Accelerating Africa’s Path to Prosperity: Notes from AGRF 2017

Launch of the Africa Agriculture Status Report (ASSR) 2017 “The Business of Smallholder Agriculture in Sub-Saharan Africa” at AGRF 2017.Photo: AGRF

Launch of the Africa Agriculture Status Report (ASSR) 2017 “The Business of Smallholder Agriculture in Sub-Saharan Africa” at AGRF 2017.Photo: AGRF

The 7th African Green Revolution Forum (AGRF) held in Abidjan, Côte d’Ivoire, between 4-8 September 2017, brought together public, private and non-government sectors to build collaborations towards the common objective of making smallholder farming in Africa profitable. This year’s meeting on inclusive economies and driving employment through agriculture saw a high-powered congregation of over 750 participants, among whom were several Heads of States, ministers of agriculture, representatives of development agencies, donor and private sector representatives, and farmer and civil society associations.

Several important reports were launched at the forum: the 2017 Africa Agriculture Status Report (ASSR) from the Alliance for a Green Revolution in Africa (AGRA) discussed the changing nature of agriculture, focusing on diversity amongst smallholder farmers. It underlined the importance of recognizing that different farmers require diverse types of assistance, and the need to intensify agriculture sustainably while placing smallholders at the center of value chains.

The Malabo-Montpellier report on nutrition (2017) highlighted the achievements of the last 15 years with respect to the fight against hunger. Between 1990 and 2015, hunger dropped from 27.6% to 20% in Africa, but better coordination between programs, and investments in nutrition-impact assessments are required to make further gains to ensure nutrition for all. The report also flagged the need to intensify efforts towards biofortification for improved nutritional outcomes and asked partners to promote access to education on nutrition.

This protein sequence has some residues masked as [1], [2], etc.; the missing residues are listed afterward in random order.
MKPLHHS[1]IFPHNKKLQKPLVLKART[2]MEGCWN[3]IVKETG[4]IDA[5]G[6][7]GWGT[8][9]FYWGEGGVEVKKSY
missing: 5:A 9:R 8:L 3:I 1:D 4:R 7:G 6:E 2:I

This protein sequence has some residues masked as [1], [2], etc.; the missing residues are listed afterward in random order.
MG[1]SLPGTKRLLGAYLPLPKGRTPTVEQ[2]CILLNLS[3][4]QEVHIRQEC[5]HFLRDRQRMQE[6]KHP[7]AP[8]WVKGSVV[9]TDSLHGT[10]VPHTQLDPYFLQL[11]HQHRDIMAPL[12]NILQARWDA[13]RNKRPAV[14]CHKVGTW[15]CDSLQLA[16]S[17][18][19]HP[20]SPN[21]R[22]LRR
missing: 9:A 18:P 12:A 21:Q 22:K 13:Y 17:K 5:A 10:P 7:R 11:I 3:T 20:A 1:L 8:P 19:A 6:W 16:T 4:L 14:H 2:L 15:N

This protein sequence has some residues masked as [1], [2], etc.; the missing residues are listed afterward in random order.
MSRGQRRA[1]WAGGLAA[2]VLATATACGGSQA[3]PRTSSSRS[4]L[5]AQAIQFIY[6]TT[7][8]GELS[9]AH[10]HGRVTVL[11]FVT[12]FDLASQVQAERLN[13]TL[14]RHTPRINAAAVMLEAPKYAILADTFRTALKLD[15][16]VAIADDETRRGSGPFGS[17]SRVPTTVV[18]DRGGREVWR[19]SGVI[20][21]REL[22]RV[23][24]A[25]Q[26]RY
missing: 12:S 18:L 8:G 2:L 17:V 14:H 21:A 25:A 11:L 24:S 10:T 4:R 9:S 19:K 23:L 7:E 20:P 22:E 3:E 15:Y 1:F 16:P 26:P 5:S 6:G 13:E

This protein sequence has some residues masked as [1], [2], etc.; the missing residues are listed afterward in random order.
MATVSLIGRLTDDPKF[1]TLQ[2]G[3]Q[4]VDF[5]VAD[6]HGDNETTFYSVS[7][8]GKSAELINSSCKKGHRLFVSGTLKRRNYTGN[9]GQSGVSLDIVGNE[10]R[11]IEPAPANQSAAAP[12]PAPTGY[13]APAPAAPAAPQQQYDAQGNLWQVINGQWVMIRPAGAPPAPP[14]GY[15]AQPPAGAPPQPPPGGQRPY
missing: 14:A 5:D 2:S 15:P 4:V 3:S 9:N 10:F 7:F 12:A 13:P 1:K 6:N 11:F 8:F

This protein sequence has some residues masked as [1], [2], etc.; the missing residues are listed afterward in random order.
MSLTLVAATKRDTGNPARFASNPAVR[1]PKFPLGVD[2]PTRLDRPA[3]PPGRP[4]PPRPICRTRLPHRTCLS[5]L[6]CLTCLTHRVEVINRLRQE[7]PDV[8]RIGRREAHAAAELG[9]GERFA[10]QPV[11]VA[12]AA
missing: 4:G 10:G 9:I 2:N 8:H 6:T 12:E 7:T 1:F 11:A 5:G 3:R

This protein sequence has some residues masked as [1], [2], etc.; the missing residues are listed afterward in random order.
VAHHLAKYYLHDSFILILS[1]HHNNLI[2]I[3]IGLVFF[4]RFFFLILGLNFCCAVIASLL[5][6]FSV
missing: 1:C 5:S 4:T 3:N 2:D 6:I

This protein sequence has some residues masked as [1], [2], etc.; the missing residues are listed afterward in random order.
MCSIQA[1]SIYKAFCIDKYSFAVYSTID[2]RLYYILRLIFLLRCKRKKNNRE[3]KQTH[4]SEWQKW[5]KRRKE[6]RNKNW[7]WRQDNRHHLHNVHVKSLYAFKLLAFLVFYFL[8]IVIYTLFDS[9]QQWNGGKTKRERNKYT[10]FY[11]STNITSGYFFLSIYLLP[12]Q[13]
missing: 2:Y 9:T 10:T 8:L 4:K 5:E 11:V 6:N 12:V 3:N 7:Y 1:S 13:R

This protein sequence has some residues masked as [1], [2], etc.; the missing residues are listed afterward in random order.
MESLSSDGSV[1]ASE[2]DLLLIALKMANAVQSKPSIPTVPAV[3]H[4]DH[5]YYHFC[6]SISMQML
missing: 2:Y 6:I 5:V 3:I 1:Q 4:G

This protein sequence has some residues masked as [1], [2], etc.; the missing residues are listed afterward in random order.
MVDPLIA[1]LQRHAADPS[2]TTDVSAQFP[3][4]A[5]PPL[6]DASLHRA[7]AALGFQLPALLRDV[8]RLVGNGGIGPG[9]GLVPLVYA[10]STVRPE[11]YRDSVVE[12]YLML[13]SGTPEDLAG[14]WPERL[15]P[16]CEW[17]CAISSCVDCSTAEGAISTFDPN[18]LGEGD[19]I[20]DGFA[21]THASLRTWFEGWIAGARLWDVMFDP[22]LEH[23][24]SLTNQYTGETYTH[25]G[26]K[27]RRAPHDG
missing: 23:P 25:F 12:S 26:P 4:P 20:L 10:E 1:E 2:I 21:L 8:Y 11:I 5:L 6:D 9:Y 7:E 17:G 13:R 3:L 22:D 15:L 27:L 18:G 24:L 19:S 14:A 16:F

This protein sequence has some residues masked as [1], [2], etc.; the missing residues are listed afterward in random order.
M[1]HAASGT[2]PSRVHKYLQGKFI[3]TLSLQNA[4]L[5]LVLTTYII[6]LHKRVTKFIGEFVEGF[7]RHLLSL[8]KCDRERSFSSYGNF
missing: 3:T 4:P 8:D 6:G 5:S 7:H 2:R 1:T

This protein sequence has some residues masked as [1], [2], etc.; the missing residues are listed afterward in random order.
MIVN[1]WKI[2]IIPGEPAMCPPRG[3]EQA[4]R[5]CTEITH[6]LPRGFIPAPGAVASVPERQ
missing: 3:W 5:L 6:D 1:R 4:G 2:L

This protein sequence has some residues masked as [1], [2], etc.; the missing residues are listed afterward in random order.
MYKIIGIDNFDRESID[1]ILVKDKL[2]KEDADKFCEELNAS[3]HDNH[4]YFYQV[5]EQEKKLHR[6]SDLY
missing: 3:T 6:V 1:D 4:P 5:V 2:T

In tandem with the forum, the African Development Bank (AfDB) organized a consultation to discuss its flagship program, the Technologies for African Agricultural Transformation (TAAT) framework, at its headquarters on 8 September 2017. Contributing partners of the program, including the International Institute for Tropical Agriculture (IITA), ICRISAT, the World Bank, the International Fund for Agricultural Development (IFAD), and the Bill & Melinda Gates Foundation (BMGF) were invited, among others.

The TAAT framework stresses on the deployment of context-appropriate, proven agricultural technologies to reach actors along different commodity value chains in order to achieve rapid agricultural transformation across Africa. It seeks to raise agricultural productivity along eight Priority Intervention Areas (PIAs), with ICRISAT leading the development on the intervention on Food and Nutrition Security in the Sahel.

As the executing agency (with other CG centers), IITA and other key implementing agencies pushed for a revised Protocol of Agreement during the consultation. Further it was decided that the Feed Africa Flagship Program – TAAT will be launched during the Borlaug Dialogue International Symposium at the World Food Prize event in Iowa.

AGRF 2017 also highlighted the potential of using new technologies like digital tools and remote sensing for climate-crop advisories, and the use of cloud to improve knowledge-sharing and market linkages to transform African agriculture. Read reports from the conference here.

This work contributes to UN Sustainable Development Goal
1-no-poverty 7-decent-work 9-reduced-inequalities 17-partnerships-goals 

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